What is Bufferbloat, Anyway?
Bufferbloat is the cause of much of the poor performance and human pain experienced using today’s Internet. It can be the cause of a form of congestion collapse of networks, though with slightly different symptoms than that of the 1986 NSFnet collapse. Since discussion of the best terminology for the problem reached no consensus, I invented a term that might best convey the sense of the problem.
I’ll take a stab at a formal definition:
Bufferbloat is existence of excessively large (bloated) buffers in systems, particularly network communication systems.
Transport protocols such as TCP by design run “as fast as possible”, and will fill any size buffer. Buffers then cease to be useful to absorb bursts of packets, and then just introduce delay. Systems suffering from bufferbloat will have bad latency under load under some or all circumstances, depending on if and where the bottleneck in the communication’s path exists. Bufferbloat encourages congestion of networks; bufferbloat destroys congestion avoidance in transport protocols such as HTTP, TCP, Bittorrent, etc. Network congestion avoidance algorithms depend upon timely packet drops or ECN; bloated buffers invalidate this design presumption. Without active queue management, these bloated buffers will fill, and stay full, causing delay and frustration.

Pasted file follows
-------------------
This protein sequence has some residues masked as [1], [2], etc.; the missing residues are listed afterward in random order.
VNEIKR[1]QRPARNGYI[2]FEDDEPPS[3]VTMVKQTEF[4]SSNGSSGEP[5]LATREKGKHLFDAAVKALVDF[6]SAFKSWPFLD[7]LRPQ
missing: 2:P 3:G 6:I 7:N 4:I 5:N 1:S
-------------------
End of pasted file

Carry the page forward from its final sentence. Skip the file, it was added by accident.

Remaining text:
More subtlety, poor latency, besides being painful to users, can cause complete failure of applications and/or networks, and extremely aggravated people suffering with them.
Worse, in today’s Internet of CDN’s and highly variable bandwidth links, even estimating the “correct” buffer size has become impossible.
Bufferbloat is seldom detected during the design and implementations of systems as engineers are methodical people, seldom if ever systematically test latency under load, and today’s memory is so cheap buffers are often added without thought of the consequences, thereby becoming hidden in many different parts of network systems.
You see manifestations of bufferbloat today in your operating systems, your home network, your broadband connections, possibly your ISP’s and corporate networks, at busy conference wireless networks, and on 3G networks.
Bufferbloat is an endemic disease of today’s Internet.
Bufferbloat is a mistake we’ve all made together.
For more information, see the CACM article on bufferbloat, and the conversation with Vint Cerf, Van Jacobson, Nick Weaver and Jim Gettys and YouTube videos and demonstrations of Bufferbloat.
We’re all Bozos on This Bus.